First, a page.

"This is the last time we're walking home from the Holiday Work Party."
"Janie from HR just fell in the gutter."
Now that I've grossed you out, like Inappropriate Teacher Gross-Out levels, by talking about creme brulee, let's do some damage control. I've already downloaded Amy Grant's crossover album, and I've been listening to 'Every Heartbeat' on repeat for the past twelve hours, wearing high-waisted denim culottes, a crushed velvet bodysuit and giant straw hat with poly-fabric flowers around the crown. I also used that instant-perm shampoo, and some Jovan Body Musk. Wholesome.
So if you make creme brulee, you'll have egg whites left over. While I enjoy egg whites, I find that I suddenly turn helpless in their stranded presence. "Wow, don't you guys have parents? They must not love you. You've been sitting on the curb for like two hours. I'm going to get into my mom's car, now. My mom's car, that she drove here in, to pick me up. If you guys are still here in an hour, light your backpack on fire and hope the dude who runs the combination pizza and hookah restaurant next to the mini-mart sees the smoke and thinks someone started up a competing store." No child left behind. In a parking lot. 2008 and beyond!
The other day I watched a 10 minute segment where Martha Stewart made a Buche De Noel that looked like a birch log. This is the sort of thing I enjoy doing with my free time, watching OnDemand cooking show segments. I also like to settle down and weep in front of the computer, watching montages of Britney Spears dance breaks over the years. Ever since I figured out how to use YouTube, I've been your Grandma, finding videos of my favorite things and making you watch them. "Cats batting at goldfish that are for some reason, swimming around in a toilet! Honey come see this." The Britney montages make me sad, for a lot of reasons, and I just feel like maybe I need to stop watching them. Hence the Martha.
Because I have no idea if her actual recipe is available outside of my TV, I used a recipe posted on one of my favorite blogs, "Everybody Likes Sandwiches". I had four egg whites, so I added a few extra tablespoons of sugar, and it all turned out swell, even though I only have a hand mixer. As referenced in my Veruca Salt-like "I want" magazine post, I may try to make real buttercream with the hand mixer soon. I will report back, obviously.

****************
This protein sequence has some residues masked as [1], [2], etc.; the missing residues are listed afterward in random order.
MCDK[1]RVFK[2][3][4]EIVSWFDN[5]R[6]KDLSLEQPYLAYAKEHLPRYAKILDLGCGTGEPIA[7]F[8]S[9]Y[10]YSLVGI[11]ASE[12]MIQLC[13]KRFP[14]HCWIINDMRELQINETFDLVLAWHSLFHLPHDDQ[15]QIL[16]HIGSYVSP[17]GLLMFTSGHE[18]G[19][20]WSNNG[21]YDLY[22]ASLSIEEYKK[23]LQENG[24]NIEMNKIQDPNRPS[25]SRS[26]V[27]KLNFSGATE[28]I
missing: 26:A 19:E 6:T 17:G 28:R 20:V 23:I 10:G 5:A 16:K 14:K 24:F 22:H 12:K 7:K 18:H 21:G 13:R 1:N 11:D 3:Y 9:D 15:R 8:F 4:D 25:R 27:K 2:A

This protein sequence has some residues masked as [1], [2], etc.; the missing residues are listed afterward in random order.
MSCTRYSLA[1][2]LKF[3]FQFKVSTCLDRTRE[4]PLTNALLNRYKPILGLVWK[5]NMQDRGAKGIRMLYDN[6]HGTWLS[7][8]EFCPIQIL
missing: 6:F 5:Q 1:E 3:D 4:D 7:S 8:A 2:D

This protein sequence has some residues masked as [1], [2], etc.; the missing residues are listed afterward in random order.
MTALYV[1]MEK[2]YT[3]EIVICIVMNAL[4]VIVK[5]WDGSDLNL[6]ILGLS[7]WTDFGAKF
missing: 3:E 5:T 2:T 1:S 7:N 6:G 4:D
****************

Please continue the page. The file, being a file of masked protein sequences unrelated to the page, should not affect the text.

These are fantastic, though top-heavy and wobbly. They are very good, very sweet and charming, just charming. You could make them and bag them up, give them away as little edible gifts, or decorate cakes with them, or just tell people they'll die if they eat them. "But they smell like chocolate."
"Death smells like chocolate."
Adapted from EbLS/Martha Stewart
4 egg whites, room temperature
3/4 cup granulated white sugar + 2 Tbs
Dash of salt
Seeds from 1/4 vanilla bean
1 teaspoon pure vanilla extract
1/2 cup melted bittersweet chocolate
1/2 cup melted white chocolate
Cocoa powder (optional)
In a clean, large bowl beat the egg whites with an electric hand mixer (or stand) until voluminous and frothy. Slowly shake in the sugar, reserving a few tablespoons-worth for later. Continue mixing, on medium, then medium-high, then high until egg whites are satiny, shiny and hold a stiff, clingy peak when beaters are lifted. Add the reserved sugar, vanilla extract and vanilla bean seeds. Beat for another three to five minutes until really stiff, and the mixture 'tugs' against the beaters as you work it.
Preheat oven to 180 degrees F. Line two large half-sheet pans with parchment paper. Using a piping bag, either sans or with a really large piping tip, pipe flat circles of varying sizes for mushroom tops, then vertical 'squidges' for the stems -- start with one little plug, then draw the piping bag upwards, using steady pressure until meringue has extruded itself to your desired height(s). Pull away, and later pat down the resulting peak with a finger dipped in cool water.
Bake meringues for at least 1 hour and forty minutes -- check after 1 1/2 hours. The should be dry to the touch, have no color or golden edges, light and lift easily off of the parchment, leaving no sticky patches behind. You may have to remove the smaller caps and stems, and continue baking the larger caps for another 10-15 minutes to really dry them out. Either way, once done, remove from the baking sheets and cool completely on a rack, to promote air circulation. When all pieces are cool, use an offset spatula or butter knife to spread a thin layer of bittersweet chocolate on the flat undersides of the caps. Allow to cool or set 90% (surface should be dull, but still somewhat soft -- a line drawn in it should not bleed back together), then do the same with the white chocolate -- however, before this coat has a chance to set completely, use a toothpick to draw "gills" on the underside of each cap -- sort of like the spokes of a bicycle wheel, widening as they reach out.
Gently, with a dab more of bittersweet chocolate if you like, attach suitable stems to each cap and dry upside down. Try to match stems to caps, remembering that the double coat of chocolate will make them a little top-heavy. If you like, you can gently tap a sieve of cocoa powder over the tops of the mushrooms to speckle them. Display, eat or use them to decorate unsuspecting cakes. If you like, store them for a few days -- I left mine out uncovered, on a plate, and they suffered barely any moisture-intake, remaining shatter-crisp and lovely. For those who dared to eat them.